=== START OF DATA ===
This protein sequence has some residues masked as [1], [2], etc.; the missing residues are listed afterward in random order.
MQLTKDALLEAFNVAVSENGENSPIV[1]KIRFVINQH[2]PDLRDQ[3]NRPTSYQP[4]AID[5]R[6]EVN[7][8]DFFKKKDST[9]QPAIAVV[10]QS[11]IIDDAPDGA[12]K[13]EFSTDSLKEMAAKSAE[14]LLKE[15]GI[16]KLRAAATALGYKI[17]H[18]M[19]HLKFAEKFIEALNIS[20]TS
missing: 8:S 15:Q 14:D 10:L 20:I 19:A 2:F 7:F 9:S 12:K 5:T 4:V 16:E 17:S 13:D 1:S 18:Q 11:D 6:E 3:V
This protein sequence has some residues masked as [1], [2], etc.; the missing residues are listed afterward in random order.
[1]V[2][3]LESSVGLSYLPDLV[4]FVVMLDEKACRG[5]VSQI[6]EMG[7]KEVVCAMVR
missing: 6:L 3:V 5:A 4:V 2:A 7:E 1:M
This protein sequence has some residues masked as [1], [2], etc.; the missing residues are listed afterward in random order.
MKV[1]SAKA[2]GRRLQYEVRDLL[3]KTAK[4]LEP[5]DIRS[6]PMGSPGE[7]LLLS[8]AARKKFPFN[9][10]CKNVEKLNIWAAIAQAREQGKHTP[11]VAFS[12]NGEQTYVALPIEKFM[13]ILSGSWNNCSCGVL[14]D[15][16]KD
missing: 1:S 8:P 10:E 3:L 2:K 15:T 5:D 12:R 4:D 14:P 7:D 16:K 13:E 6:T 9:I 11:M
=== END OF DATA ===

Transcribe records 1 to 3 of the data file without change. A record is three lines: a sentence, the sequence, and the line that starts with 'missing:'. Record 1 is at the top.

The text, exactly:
This protein sequence has some residues masked as [1], [2], etc.; the missing residues are listed afterward in random order.
MQLTKDALLEAFNVAVSENGENSPIV[1]KIRFVINQH[2]PDLRDQ[3]NRPTSYQP[4]AID[5]R[6]EVN[7][8]DFFKKKDST[9]QPAIAVV[10]QS[11]IIDDAPDGA[12]K[13]EFSTDSLKEMAAKSAE[14]LLKE[15]GI[16]KLRAAATALGYKI[17]H[18]M[19]HLKFAEKFIEALNIS[20]TS
missing: 8:S 15:Q 14:D 10:L 20:I 19:A 2:F 7:F 9:S 12:K 5:T 4:V 16:E 17:S 13:D 1:S 18:Q 11:D 6:E 3:V
This protein sequence has some residues masked as [1], [2], etc.; the missing residues are listed afterward in random order.
[1]V[2][3]LESSVGLSYLPDLV[4]FVVMLDEKACRG[5]VSQI[6]EMG[7]KEVVCAMVR
missing: 6:L 3:V 5:A 4:V 2:A 7:E 1:M
This protein sequence has some residues masked as [1], [2], etc.; the missing residues are listed afterward in random order.
MKV[1]SAKA[2]GRRLQYEVRDLL[3]KTAK[4]LEP[5]DIRS[6]PMGSPGE[7]LLLS[8]AARKKFPFN[9][10]CKNVEKLNIWAAIAQAREQGKHTP[11]VAFS[12]NGEQTYVALPIEKFM[13]ILSGSWNNCSCGVL[14]D[15][16]KD
missing: 1:S 8:P 10:E 3:L 2:K 15:T 5:D 12:R 4:D 14:P 7:D 16:K 13:E 6:T 9:I 11:M